Financial inclusion and capability survey report highlights

October 21, 2015

  • About six of ten Filipinos (59 percent) say that they plan how they spend the money they earn or receive.
  • 57 percent of those who plan or budget their expenditures report that they have money left after paying for basic expenditures compared to 42 percent of those that do not plan their spending.
  • Promoting financial literacy therefore is important to achieve greater financial inclusion and boost the growth of micro and small enterprises.

•    About 20 million Filipino adults report that they save money. Of this number, only ten million have bank accounts. 

•    Almost all (98 percent) of those who save but don’t have bank accounts earn less than PhP 50,000 (US$1,086) a month. This suggests that there are significant opportunities for expanding financial inclusion among low and lower-income groups in the Philippines. 

•    The most commonly reported obstacles to owning bank accounts are not having enough money (reported by 20 percent), lack of need for an account (18 percent), lack of trust (17 percent), distance (16 percent), lack of documents (10 percent), “the bank don’t treat people well” (9 percent), and high cost (9 percent).  

•    23 million adult Filipinos report that their households run out of money for food and other necessary items either “sometimes” (29 percent) or “regularly” (26 percent).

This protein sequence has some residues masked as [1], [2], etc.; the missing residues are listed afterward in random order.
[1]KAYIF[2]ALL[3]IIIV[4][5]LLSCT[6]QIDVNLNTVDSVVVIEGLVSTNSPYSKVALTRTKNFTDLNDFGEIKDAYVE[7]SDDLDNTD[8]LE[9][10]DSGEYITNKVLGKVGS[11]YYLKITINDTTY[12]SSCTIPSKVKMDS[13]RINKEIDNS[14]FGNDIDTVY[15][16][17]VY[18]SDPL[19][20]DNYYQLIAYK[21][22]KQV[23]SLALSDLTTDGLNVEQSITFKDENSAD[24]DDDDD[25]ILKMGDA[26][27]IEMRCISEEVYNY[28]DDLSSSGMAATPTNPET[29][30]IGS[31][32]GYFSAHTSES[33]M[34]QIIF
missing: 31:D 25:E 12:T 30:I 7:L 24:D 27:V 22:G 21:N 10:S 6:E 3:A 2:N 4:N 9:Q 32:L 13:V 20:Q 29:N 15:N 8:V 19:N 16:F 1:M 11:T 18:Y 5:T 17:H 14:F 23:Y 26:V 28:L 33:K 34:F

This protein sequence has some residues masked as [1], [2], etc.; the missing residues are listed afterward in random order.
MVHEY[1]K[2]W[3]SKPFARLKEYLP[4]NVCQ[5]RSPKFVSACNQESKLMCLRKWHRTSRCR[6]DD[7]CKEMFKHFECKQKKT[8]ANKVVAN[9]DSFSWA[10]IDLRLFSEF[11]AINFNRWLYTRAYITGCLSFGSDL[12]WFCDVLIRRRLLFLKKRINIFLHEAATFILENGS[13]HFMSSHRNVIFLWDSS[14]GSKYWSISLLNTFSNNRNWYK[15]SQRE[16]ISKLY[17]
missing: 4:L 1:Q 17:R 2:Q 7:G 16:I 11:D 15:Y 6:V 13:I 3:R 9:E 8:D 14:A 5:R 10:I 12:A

•    Even among those earning more than PhP 50,000 (US$ 1,086) a month, 23 percent state that they run short of money for basic necessities. Among the households that report that they run short of money for basic necessities, the use of credit is near universal – 94 percent borrow to cover costs. 

•    Filipinos are more likely to use informal credit and saving services than formal financial services. Only 4 percent of respondents report having a mortgage, 5 percent have credit card and 10 percent availed credit product from a formal financial institution. At the same time, more than a third relies on informal savings and credit. 

•    Those who are knowledgeable about financial matters (those who are “financially literate”) are more likely to report that they have money left after paying for basic necessities and less likely to say that they have borrowed beyond their means. Higher financial literacy scores are strongly correlated with the level of education.